Much has been written about Dublin GAA's affluence: of the €3.1 million distributed to counties by Croke Park almost half of it went to Dublin, who received €1.46 million.
This seems an inordinately high amount, given Dublin's considerable commercial clout. For example, the county's shirt sponsorship deal with AIG is estimated to be worth more than €4 million across five years.
It appears that Dublin's county board are now satisfied with their monstrous income as they have decided to retain O'Neill's as their kit manufacturer, despite the promise of better offers elsewhere.
It was reported last week that Dublin were on the verge of signing a six-figure deal with a "continental" kit manufacturer, believed to be either Adidas or Puma. It has emerged this morning that Dublin have decided against going against the grain and instead have agreed to stick with O'Neill's.
Dublin Chairman Sean Shanley told the Irish Independent that they have decided to remain with O'Neill's out of loyalty, rather than for commercial reasons:
If it was only about finance we would have changed.
There was a loyalty factor there too. O'Neill's are the only manufacturers with a base in Dublin and they were there for the county when things weren't going well.
We had delayed signing a new contract for long enough because of other possibilities so it was time to make a decision. We'd be conscious of giving business, where possible, to Irish manufacturers.
Interestingly, Dublin had considered a revolutionary move whereby the manufacturing of their gear would be split between two companies. The county considered having an Irish company manufacture their official gear and contracting a continental brand for the county's commercial gear.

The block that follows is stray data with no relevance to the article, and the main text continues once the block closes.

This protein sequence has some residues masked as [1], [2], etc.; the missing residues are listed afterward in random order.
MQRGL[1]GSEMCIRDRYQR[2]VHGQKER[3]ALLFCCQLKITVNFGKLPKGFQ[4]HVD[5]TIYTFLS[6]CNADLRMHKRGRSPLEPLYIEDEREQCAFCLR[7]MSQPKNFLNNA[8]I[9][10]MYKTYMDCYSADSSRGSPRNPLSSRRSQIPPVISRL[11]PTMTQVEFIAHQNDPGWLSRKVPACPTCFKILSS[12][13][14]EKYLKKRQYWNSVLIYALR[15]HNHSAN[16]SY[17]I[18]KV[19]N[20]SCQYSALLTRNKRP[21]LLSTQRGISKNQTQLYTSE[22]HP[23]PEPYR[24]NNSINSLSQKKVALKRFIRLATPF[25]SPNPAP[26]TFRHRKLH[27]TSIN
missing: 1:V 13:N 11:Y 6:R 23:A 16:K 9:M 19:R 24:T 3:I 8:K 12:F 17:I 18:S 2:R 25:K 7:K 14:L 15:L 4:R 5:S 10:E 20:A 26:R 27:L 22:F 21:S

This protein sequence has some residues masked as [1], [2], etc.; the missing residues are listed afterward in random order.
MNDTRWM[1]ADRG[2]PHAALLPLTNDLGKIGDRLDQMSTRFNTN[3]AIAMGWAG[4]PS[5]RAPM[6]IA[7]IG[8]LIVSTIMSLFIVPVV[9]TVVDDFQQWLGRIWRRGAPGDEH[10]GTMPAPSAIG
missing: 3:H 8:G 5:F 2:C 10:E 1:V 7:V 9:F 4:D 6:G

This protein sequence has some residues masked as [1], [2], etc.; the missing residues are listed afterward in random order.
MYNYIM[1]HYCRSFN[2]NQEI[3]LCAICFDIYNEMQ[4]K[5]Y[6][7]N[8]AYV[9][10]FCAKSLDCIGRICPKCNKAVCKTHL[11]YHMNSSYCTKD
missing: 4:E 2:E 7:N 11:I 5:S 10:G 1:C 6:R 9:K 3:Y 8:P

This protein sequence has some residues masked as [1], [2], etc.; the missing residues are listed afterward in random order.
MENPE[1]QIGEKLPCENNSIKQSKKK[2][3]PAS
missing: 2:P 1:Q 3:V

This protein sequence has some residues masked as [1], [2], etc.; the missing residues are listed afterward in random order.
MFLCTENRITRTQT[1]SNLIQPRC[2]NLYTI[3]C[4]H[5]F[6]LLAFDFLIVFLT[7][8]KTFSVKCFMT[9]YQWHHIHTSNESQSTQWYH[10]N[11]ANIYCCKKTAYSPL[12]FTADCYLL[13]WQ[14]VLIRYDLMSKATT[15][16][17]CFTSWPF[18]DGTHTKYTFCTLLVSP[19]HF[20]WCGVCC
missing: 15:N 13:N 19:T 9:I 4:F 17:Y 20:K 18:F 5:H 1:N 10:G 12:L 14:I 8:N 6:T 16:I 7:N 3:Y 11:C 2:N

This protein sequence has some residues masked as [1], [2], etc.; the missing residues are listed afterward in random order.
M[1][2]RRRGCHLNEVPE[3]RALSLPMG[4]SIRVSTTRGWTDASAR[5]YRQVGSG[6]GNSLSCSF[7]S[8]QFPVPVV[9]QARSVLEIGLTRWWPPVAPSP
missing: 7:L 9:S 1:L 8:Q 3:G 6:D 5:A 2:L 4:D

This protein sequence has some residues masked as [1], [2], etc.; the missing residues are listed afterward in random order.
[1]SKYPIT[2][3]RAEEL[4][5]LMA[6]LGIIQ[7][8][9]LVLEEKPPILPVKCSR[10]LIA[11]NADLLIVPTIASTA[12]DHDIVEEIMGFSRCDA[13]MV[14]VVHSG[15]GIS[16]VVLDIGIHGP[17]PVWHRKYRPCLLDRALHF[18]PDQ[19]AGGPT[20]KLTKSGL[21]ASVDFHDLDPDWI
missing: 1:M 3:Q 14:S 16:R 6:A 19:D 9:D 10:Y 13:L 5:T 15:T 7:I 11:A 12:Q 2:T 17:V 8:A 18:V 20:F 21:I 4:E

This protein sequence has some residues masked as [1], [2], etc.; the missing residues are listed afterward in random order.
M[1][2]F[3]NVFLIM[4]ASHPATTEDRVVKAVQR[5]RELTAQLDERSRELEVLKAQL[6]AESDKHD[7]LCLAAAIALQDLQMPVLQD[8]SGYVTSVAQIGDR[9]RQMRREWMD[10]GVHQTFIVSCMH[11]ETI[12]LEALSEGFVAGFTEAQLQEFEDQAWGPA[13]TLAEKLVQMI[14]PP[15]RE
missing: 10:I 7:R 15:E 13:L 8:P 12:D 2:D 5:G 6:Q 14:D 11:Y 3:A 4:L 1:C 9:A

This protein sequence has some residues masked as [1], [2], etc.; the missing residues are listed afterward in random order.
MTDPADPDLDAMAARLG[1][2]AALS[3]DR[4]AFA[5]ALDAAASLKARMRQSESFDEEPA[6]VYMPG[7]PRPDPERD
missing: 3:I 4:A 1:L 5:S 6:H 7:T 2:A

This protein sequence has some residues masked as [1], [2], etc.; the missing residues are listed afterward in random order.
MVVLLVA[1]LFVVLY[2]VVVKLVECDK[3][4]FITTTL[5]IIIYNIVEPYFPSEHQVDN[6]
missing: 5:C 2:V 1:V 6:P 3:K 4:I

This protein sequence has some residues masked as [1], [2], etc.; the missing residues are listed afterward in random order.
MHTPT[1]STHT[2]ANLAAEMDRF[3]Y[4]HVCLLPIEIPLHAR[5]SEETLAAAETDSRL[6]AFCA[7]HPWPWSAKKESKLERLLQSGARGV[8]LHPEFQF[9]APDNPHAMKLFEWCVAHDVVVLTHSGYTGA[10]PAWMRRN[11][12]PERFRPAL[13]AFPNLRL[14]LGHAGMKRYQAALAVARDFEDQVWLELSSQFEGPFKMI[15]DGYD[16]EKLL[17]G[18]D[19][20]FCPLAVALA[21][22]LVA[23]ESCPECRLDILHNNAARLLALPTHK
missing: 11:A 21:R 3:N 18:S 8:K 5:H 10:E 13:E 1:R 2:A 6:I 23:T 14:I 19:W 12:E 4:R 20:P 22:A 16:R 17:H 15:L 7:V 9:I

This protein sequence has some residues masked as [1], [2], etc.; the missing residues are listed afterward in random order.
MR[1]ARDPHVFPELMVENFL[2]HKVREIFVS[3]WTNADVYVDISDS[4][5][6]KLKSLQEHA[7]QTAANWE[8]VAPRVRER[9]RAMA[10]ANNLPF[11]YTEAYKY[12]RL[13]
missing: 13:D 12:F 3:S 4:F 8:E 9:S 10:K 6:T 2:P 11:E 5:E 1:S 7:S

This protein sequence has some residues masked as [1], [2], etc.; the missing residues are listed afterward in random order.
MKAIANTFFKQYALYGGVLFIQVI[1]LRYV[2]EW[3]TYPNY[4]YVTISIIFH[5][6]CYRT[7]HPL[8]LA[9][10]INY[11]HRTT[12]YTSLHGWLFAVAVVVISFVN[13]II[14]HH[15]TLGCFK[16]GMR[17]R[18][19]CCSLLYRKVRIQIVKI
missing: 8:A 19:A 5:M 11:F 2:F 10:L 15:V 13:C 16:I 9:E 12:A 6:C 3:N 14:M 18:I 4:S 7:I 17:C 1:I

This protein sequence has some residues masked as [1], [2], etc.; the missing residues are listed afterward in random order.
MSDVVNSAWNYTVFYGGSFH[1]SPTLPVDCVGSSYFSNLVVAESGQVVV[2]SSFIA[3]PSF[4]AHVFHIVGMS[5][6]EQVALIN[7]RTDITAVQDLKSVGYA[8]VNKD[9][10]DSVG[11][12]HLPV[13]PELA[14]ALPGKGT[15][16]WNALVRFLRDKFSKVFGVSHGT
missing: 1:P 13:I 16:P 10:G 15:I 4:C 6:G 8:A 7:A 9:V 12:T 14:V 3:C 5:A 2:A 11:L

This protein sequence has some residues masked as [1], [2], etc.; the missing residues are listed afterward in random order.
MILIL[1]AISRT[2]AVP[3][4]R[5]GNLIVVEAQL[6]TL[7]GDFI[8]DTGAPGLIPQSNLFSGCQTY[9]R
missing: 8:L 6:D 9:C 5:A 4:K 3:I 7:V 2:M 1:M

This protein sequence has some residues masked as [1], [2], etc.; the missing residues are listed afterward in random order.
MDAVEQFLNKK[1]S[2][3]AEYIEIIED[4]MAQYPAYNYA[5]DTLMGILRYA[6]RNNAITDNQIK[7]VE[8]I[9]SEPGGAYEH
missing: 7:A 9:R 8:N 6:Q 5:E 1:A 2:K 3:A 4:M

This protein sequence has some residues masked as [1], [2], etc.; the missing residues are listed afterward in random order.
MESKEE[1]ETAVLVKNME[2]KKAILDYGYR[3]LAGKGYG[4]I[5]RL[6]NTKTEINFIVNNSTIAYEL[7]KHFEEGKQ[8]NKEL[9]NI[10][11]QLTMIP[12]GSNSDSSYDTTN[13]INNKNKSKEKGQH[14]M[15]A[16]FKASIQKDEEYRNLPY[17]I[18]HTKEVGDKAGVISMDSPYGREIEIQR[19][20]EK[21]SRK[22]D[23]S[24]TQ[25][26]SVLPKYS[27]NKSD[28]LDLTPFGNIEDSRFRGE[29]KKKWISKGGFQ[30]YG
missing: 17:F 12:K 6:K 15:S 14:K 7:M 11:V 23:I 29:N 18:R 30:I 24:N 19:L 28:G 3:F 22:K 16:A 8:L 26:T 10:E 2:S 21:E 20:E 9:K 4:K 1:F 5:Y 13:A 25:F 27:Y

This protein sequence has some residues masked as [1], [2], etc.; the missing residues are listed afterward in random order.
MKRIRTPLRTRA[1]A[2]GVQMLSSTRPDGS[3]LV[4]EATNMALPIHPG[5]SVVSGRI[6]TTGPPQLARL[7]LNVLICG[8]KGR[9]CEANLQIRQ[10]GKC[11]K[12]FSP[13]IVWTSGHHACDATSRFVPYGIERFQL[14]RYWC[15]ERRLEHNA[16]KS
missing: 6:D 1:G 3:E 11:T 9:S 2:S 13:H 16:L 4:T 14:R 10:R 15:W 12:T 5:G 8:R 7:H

As the Irish Independent point out this would have risked contravening Rule 1.17 of the official rules that states that all clothing gear worn around matches and in interviews must be of Irish manufacture, along with all gear being sold on the commercial market.
We can only imagine that there's a significant sigh of relief coming out of the offices of Croke Park this morning. Calls to even the financial playing field are strong enough as is and having a hefty bunch of adidas money in Dublin pockets would only have caused the GAA a lot of headaches. And that's not even considering the headaches that would have been caused had the GAA stood by Rule 1.17 and Dublin pushed for a move to adidas.
Nonetheless, Dublin are to be commended for the principles behind their remaining with O'Neills. The rich however, can afford to have principles.